Why package managers need hook systems
2017-09-02 12:00:00 +0200
Why would we want to hook into
When installing dependencies of a Node-project, the
node_modules structure is 100% controlled by the
package.json files of the dependencies (a.k.a. manifests). So if your project depends on
email@example.com which depends on
firstname.lastname@example.org then you’ll be going to have two dependencies installed in your
node_modules. While you can change your project’s dependency set, you don’t have control over the manifests of your dependencies.
A typical dependency tree is huge and you have no ownership over the majority of your dependencies. Just analyze any of your dependencies at npm.anvaka.com. For instance, this is the dependency graph of
What to do if there is a bug in one of the packages inside your
node_modules? If the issue is in a root dependency, then you have 3 options:
- find an alternative, more reliable package
- submit a pull request (PR) that fixes the issue
- create your own package and use it instead of the buggy one
The 2nd option seems to be the correct one and I encourage everyone to contribute as frequently as possible. However, submitting a PR doesn’t mean that your changes will be merged/published. Even if they will be merged and published, it won’t happen immediately, you might have to wait for years. Here are some frequent issues:
- the project is unmaintained/poorly maintained
- you did breaking changes and the author doesn’t like bumping major versions. The author will wait for several breaking changes to come in, before publishing a major version
- the author thinks the bug is not a bug
If the problematic package is a root dependency, then you can easily switch to another package or to your fork. The problem is match harder to solve if the package is a sub-dependency. In that case, your options are:
- submit a PR that fixes the issue
- submit many PRs to packages that depend on the buggy package
With hooks though, you can have a third option: create a fork and install it instead of the problematic package. So if you have
email@example.com that depends on
firstname.lastname@example.org you can have a hook that will override the dependency.
Let’s say there is a bug in
email@example.com and you submitted a PR with a fix. However, the maintainer of bar is on vacation. You can use a hook to make pnpm install bar from your PR branch instead of
firstname.lastname@example.org from the npm registry.
Why hooks are important for pnpm’s survival
Hooks are nice to have in any PM but for pnpm they are especially important. As you may know already, pnpm creates a strict symlinked node_modules structure. You can read more about it in: pnpm’s strictness helps to avoid silly bugs
node_modules structure created by pnpm is Node.js-compatible, many packages have bugs that show up only when installed via pnpm. As a consequence, pnpm has issues with some popular frameworks and tools.
Of course, we try to solve these issues via PRs (I want to give a shout out to aecz who managed to fix many such issues in Angular). But besides the usual issues, some of the maintainers are hostile and refuse to accept PRs just because they don’t like pnpm or believe that the flat
node_modules created by npm/Yarn is a feature (it is not).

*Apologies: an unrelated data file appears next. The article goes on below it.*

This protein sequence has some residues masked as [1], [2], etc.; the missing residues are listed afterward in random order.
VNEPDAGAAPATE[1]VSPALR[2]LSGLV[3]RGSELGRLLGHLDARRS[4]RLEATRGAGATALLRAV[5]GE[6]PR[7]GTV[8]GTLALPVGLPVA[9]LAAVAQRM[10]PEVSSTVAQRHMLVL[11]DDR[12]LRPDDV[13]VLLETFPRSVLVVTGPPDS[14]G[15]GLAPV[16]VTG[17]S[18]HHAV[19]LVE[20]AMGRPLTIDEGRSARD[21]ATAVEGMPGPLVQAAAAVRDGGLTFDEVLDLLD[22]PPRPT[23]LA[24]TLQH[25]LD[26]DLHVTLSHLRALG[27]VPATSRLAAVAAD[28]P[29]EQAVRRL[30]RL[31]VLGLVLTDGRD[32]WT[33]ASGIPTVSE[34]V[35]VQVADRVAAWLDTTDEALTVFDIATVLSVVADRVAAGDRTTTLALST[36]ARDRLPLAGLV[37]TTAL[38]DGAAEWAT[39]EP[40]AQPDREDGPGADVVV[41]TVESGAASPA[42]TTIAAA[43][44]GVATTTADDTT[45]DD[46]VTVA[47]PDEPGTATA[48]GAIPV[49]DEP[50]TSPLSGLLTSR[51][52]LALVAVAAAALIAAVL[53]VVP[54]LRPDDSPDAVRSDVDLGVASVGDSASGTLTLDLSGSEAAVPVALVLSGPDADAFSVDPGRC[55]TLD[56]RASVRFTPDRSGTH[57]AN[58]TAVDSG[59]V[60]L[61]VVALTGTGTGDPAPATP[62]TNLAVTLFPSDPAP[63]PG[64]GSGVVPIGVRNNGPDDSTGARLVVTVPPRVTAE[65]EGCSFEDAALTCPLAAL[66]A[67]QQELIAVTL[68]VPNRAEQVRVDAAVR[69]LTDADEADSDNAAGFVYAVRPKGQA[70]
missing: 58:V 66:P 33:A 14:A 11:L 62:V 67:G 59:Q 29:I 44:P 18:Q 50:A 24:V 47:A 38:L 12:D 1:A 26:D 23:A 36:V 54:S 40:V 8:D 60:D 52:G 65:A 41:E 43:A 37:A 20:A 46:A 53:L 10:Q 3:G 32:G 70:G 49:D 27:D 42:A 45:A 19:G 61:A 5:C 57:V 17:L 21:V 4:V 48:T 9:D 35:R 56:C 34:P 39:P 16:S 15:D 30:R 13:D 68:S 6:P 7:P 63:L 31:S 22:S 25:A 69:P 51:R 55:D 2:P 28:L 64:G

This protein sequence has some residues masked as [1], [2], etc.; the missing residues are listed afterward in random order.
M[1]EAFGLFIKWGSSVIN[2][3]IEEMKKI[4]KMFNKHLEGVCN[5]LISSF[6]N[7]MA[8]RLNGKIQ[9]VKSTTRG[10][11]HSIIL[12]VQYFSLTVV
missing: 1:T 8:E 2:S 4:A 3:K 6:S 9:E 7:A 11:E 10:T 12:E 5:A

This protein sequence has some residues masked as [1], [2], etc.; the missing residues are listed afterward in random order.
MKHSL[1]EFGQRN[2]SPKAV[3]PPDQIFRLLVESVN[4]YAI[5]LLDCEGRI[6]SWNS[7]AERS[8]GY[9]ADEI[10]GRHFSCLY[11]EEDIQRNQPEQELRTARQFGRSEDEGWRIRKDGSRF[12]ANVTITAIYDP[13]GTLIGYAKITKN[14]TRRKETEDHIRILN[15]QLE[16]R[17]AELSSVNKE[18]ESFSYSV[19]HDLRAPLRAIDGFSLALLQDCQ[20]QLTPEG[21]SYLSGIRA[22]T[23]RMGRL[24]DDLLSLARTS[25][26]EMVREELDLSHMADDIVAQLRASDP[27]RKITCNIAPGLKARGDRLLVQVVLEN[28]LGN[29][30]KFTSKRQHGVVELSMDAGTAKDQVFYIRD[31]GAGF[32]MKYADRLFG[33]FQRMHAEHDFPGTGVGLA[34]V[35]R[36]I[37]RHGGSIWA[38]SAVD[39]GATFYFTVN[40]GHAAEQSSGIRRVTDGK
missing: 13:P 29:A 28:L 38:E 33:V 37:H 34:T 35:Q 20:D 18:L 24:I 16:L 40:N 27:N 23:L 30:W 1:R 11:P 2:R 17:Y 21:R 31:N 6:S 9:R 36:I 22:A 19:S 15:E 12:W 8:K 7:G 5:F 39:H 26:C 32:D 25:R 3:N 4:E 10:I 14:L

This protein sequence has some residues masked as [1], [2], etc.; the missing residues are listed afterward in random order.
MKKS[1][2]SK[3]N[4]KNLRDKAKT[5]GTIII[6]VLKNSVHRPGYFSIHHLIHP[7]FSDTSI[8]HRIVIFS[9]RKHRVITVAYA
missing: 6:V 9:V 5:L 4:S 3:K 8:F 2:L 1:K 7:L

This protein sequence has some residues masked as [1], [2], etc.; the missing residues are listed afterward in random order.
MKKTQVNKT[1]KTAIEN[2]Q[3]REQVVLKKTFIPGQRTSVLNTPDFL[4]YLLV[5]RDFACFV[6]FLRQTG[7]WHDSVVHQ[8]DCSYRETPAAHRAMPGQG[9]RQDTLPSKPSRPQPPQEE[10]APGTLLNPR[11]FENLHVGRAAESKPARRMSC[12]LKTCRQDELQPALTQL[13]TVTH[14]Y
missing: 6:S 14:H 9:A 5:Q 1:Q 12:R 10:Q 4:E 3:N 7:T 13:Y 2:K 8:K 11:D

In the end, we have two options to fix the ecosystem for the strict pnpm:
- make pnpm popular enough. In that case, authors of frameworks/toolings will be testing their product with pnpm as well as npm and Yarn.
- make a hook system to temporarily substitute the buggy packages that don’t work with pnpm.
IMHO, the 1st scenario is pretty much impossible. pnpm can’t become popular without being a drop-in replacement for npm.
There is a popular package called resolve for resolving dependencies from
node_modules (1,3K dependents, 765K downloads a day). Unfortunately for pnpm,
resolve preserves symlinks when resolving modules. This is an issue on resolve’s end as Node.js does not preserve symlinks during resolution. I did a PR to fix this issue and now resolve from version 1.4 has an option to not preserve symlinks.
This does not solve the problem for pnpm though. We can’t submit PRs to the 1.3K dependent packages to update
resolve and pass
preserverSymlink: false to it. The lead maintainer of resolve agreed to switch the option’s default value in the next major version. So I hoped Greenkeeper would create the PRs for us and most of the packages would update resolve to version 2.
I created another PR with the breaking change but resolve’s maintainer wants to wait for more breaking changes before changing resolve to version 2.
I realized that we cannot change the world but we can change pnpm, so I released the
readPackage hook. My changes to resolve are available via my fork on GitHub, so all we have to do is to tell pnpm to install resolve from the fork. This can be done by declaring the hook in a file called
During installation, pnpm will pass every
package.json to this hook first and use the version of the
package.json returned by the hook. So it won’t matter on which version of resolve the package depends, my fork will be installed instead and the project will work fine with pnpm.
I did not describe all the use cases when the
readPackage can be useful. It is a really powerful tool and I think we’ll learn how to use it smartly.
Also, I want to say thanks to Andrei Neculau, who convinced me that this hook-system was a good idea.
To make it a little bit interactive, check how many unresolved PRs you have on GitHub and post the number in the comments section. You can use this link to see all your open PRs.
Do you want to give pnpm a try?
Just install pnpm via npm: npm install -g pnpm. And use it instead of npm whenever you want to install something: pnpm i foo.